Thursday, July 31, 2014

T8E1 Reconnaissance Vehicle

This kit sat half-finished on my workbench for almost five years.  During those years I came close to breaking it or throwing it out a dozen times.  But something recently drove me to finish it and I'm glad I did.  It's a Verlinden conversion of the old Tamiya M8 Howitzer.  Being a Verlinden product it's not particularly accurate.  I think the interior is pure fantasy and in typical Verlinden fashion, nothing fit and the instructions were almost useless.  Nonetheless I'm happy with the end result.  The figure is from DML's US Tanker set and the base is from Monroe Perdu.  It's a very nice resin base but I think it would be a tight fit for a Sherman or one of it's derivations.

Sunday, October 6, 2013

Here are some of my newest projects.  They're from Trident's 40mm American Revolutionary War line.  I really like their figures and enjoy painting them.  I used Vallejo acrylics on the figures and oil paint with an undercoat of acrylic on the horses.  Now if I could just improve my photo-taking skills.  Comments are always welcomed.

Captain John Parker
Lexington minuteman

Lexington minuteman

Lexington minuteman

Lexington minuteman

Paul Revere

Paul Revere

Washington & Lafayette
 Washington & Lafayette

Friday, August 23, 2013

Verlinden's 1/16th 11 Inch Dahlgren Civil War Naval Gun

This all resin kit was a bear to make, but I'm very pleased with the results.  In typical Verlinden fashion, the instructions were all but useless; many of the resin parts (particularly the large ones) were warped or misshapen; and the circular rails that were cast as part of the deck aren't the right arcs so the carriage wheels don't rest on them properly.  And I'll never understand why Verlinden gives you a piece of white, fuzzy, loosely weound yarn to serve as the recoil rope.  It doesn't take paint, stain, or anything.  I had originally made a replacement plywood and basswood deck, but it sat around so long while I finished the model that it warped.  Well, better to happen  now than to have it warp after I'd mounted the cannon.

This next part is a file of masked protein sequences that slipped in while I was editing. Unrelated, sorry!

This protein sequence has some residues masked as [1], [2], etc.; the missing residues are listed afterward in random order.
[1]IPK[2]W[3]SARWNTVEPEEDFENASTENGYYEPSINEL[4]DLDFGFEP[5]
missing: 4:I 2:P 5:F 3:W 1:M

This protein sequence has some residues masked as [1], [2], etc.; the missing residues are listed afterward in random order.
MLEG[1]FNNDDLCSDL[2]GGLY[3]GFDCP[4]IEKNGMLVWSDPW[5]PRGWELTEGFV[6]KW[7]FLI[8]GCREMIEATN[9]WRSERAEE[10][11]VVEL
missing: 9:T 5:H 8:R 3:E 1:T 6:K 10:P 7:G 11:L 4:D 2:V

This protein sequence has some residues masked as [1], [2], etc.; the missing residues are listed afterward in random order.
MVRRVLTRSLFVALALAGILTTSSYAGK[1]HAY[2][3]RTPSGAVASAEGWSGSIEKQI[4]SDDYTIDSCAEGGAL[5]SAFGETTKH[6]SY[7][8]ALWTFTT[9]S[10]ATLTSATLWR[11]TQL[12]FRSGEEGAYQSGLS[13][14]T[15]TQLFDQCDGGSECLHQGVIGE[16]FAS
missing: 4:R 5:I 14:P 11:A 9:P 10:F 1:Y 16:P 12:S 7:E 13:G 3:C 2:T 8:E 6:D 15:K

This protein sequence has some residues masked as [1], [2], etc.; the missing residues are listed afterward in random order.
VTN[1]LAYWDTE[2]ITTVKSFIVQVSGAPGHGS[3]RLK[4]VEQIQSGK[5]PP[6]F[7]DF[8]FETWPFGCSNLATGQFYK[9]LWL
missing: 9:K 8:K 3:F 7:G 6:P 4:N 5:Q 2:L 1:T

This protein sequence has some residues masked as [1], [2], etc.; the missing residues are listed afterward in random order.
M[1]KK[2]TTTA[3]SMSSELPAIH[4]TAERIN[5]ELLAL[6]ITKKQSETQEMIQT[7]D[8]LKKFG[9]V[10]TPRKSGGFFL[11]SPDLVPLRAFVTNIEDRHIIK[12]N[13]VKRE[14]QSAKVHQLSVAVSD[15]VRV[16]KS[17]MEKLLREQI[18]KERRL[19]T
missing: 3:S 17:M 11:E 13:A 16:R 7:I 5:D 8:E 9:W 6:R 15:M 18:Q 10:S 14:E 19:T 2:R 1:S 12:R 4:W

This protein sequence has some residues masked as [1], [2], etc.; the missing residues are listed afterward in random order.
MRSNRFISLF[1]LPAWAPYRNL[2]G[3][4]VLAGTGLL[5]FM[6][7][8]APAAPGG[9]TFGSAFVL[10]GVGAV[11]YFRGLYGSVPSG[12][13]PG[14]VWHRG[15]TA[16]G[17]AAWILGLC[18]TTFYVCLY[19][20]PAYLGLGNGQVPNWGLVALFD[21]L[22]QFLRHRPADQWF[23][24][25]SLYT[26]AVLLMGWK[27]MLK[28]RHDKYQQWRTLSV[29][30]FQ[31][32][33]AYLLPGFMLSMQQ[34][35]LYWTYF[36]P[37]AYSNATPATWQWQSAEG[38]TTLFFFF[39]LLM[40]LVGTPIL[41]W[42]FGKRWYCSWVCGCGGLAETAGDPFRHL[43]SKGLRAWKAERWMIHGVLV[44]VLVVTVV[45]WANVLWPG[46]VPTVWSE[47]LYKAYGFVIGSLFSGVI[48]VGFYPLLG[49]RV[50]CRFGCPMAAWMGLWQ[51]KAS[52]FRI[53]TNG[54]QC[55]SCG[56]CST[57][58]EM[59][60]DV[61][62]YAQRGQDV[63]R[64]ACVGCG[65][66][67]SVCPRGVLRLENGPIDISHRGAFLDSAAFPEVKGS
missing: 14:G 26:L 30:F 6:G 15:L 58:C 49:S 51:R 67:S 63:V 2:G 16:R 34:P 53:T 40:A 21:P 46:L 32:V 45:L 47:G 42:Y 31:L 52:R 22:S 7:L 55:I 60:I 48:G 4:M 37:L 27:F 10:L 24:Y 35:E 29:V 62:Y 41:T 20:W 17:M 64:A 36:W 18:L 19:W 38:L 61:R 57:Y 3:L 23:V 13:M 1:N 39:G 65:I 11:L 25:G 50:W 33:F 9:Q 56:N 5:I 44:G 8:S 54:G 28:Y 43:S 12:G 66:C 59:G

The gun was painted with Model Master acrylics sprayed with my airbrush.  The carriage was then weathered using raw umber oil paints.  The metal work was lightly drybrushed with a mixture of black and steel Model Master enamel. I then sparingly applied some MIG weathering powder (Track Brown) around the bolts and metal work, staying away from the barrel itself, to simulate old rust stains.

Next up, I may buy and paint Michael Roberts' 120mm Civil War Marine Lieutenant to mount along side it to give it some scale.

Sunday, October 28, 2012

Foundry 40mm Confederate Cavalryman

This is my latest figure -- a minor conversion of a 40mm Foundry Confederate cavalryman.  I didn't like the head on the original figure.  It was wearing a kepi (made him look too Union) and he was looking straight ahead rather than in the direction he was firing.  I had received a Foundry infantryman in a trade (thanks Michael) that didn't have any arms but who did have a great head wearing a slouch hat.  So I swapped heads, making sure that the new head was looking off in the direction he was firing.

The cavalryman and horse furniture (saddle and blanket, saddle bags, blanket roll and overcoat) were painted with Vallejo acrylics while the horse was painted with MIG oils.  I adapted a tutorial on painting 90mm horses that I'd seen on the Michigan Toy Soldier website.  I'm pretty pleased with both the figure and the horse, and feel that my painting is getting better with each figure.

Next up?  Maybe some 40mm Sash & Saber colonial militia at Lexington Green.  Or maybe their Confederate artillery crew . . . .

Sunday, October 14, 2012

I bought a boatload of both Sash & Saber and Foundry 40mm Civil War figures back in September and I'm just now getting a chance to paint some of them.  These were a little more challenging to paint because of all the small trim and the closed nature of the pose (made it hard to access all the areas).  S&S are sculpted a bit roughly, but I actually like this aspect.  It makes them a little easier to paint and frankly a little more fun. 

I'm really getting hooked on 40mm figures.

Friday, August 31, 2012

Custer 1876

This is a Sash & Saber George Custer during the 1876 campaign.  It's a little small for 40mm, but it still painted up OK.  I would have preferred that he was wearing the blue fireman's shirt like the standing figure in my very first post.  It would have provided more color than the buckskin.

Sash & Saber 40mm ACW

Before starting back to school I went on a run painting a bunch of 40mm Sash & Sabre Civil War figures.  Once school starts back up next week my painting time will be drastically cut.  I wasn't too sure about the S&S when I first got them -- they appeared very rough with some exaggerated detail.  Once I started painting them though I took a liking to them.  Clean up is fairly quick and easy and the exaggerated details paint up nicely.

My next project was going to be a 40mm Foundry ACW gun and crew, but after painting these I might just paint up a S&S gun crew instead.

Thanks Michael.  The two charging Confederate infantrymen are from the lot you gave to me.